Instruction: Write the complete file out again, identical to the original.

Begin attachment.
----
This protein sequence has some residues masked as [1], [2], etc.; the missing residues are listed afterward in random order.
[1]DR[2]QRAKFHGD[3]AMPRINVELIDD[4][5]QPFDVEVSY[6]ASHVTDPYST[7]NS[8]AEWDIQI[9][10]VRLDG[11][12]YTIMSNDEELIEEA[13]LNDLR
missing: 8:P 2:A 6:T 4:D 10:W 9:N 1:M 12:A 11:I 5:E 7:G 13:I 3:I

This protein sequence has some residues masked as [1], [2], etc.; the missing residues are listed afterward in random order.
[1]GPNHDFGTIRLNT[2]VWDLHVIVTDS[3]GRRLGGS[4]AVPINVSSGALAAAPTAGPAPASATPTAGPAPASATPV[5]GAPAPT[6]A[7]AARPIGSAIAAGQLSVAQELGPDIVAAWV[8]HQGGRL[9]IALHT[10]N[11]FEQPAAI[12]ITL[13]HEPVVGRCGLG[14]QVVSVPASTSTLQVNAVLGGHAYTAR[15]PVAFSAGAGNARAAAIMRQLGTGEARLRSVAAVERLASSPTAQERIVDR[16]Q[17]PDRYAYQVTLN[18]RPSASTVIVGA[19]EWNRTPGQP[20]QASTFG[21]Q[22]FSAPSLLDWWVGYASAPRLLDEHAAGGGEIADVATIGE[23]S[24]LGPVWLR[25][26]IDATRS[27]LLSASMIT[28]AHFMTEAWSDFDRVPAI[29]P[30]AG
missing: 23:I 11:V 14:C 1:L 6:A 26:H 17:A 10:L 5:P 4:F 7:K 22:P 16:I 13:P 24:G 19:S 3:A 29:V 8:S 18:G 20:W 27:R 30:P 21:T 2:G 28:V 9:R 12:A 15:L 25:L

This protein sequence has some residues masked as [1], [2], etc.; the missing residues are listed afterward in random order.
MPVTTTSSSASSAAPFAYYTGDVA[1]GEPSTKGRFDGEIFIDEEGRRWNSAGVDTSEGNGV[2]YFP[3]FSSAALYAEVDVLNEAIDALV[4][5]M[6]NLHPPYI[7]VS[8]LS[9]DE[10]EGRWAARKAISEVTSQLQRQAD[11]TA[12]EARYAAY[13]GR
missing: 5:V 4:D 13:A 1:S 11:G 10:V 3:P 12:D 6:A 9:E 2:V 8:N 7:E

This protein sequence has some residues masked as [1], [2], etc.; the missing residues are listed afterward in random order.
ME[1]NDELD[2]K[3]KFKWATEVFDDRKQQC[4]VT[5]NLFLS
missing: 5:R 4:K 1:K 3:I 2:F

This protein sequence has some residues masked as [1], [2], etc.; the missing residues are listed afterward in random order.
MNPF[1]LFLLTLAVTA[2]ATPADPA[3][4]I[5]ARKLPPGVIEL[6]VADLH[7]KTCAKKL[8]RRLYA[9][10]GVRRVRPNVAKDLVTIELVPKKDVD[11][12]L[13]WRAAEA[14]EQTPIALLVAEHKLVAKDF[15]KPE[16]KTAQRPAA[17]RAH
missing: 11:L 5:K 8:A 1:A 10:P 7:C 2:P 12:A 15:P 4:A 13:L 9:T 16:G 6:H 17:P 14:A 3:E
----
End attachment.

This protein sequence has some residues masked as [1], [2], etc.; the missing residues are listed afterward in random order.
[1]DR[2]QRAKFHGD[3]AMPRINVELIDD[4][5]QPFDVEVSY[6]ASHVTDPYST[7]NS[8]AEWDIQI[9][10]VRLDG[11][12]YTIMSNDEELIEEA[13]LNDLR
missing: 8:P 2:A 6:T 4:D 10:W 9:N 1:M 12:A 11:I 5:E 7:G 13:I 3:I

This protein sequence has some residues masked as [1], [2], etc.; the missing residues are listed afterward in random order.
[1]GPNHDFGTIRLNT[2]VWDLHVIVTDS[3]GRRLGGS[4]AVPINVSSGALAAAPTAGPAPASATPTAGPAPASATPV[5]GAPAPT[6]A[7]AARPIGSAIAAGQLSVAQELGPDIVAAWV[8]HQGGRL[9]IALHT[10]N[11]FEQPAAI[12]ITL[13]HEPVVGRCGLG[14]QVVSVPASTSTLQVNAVLGGHAYTAR[15]PVAFSAGAGNARAAAIMRQLGTGEARLRSVAAVERLASSPTAQERIVDR[16]Q[17]PDRYAYQVTLN[18]RPSASTVIVGA[19]EWNRTPGQP[20]QASTFG[21]Q[22]FSAPSLLDWWVGYASAPRLLDEHAAGGGEIADVATIGE[23]S[24]LGPVWLR[25][26]IDATRS[27]LLSASMIT[28]AHFMTEAWSDFDRVPAI[29]P[30]AG
missing: 23:I 11:V 14:C 1:L 6:A 26:H 17:A 10:L 5:P 4:F 7:K 22:P 16:I 13:P 24:G 19:S 3:A 29:V 8:S 18:G 20:W 27:R 30:P 21:T 2:G 28:V 9:R 12:A 15:L 25:L

This protein sequence has some residues masked as [1], [2], etc.; the missing residues are listed afterward in random order.
MPVTTTSSSASSAAPFAYYTGDVA[1]GEPSTKGRFDGEIFIDEEGRRWNSAGVDTSEGNGV[2]YFP[3]FSSAALYAEVDVLNEAIDALV[4][5]M[6]NLHPPYI[7]VS[8]LS[9]DE[10]EGRWAARKAISEVTSQLQRQAD[11]TA[12]EARYAAY[13]GR
missing: 5:V 4:D 13:A 1:S 11:G 10:V 3:P 12:D 6:A 9:E 2:V 8:N 7:E

This protein sequence has some residues masked as [1], [2], etc.; the missing residues are listed afterward in random order.
ME[1]NDELD[2]K[3]KFKWATEVFDDRKQQC[4]VT[5]NLFLS
missing: 5:R 4:K 1:K 3:I 2:F

This protein sequence has some residues masked as [1], [2], etc.; the missing residues are listed afterward in random order.
MNPF[1]LFLLTLAVTA[2]ATPADPA[3][4]I[5]ARKLPPGVIEL[6]VADLH[7]KTCAKKL[8]RRLYA[9][10]GVRRVRPNVAKDLVTIELVPKKDVD[11][12]L[13]WRAAEA[14]EQTPIALLVAEHKLVAKDF[15]KPE[16]KTAQRPAA[17]RAH
missing: 11:L 5:K 8:A 1:A 10:P 7:C 2:P 12:A 15:P 4:A 13:L 9:T 16:G 6:H 17:P 14:A 3:E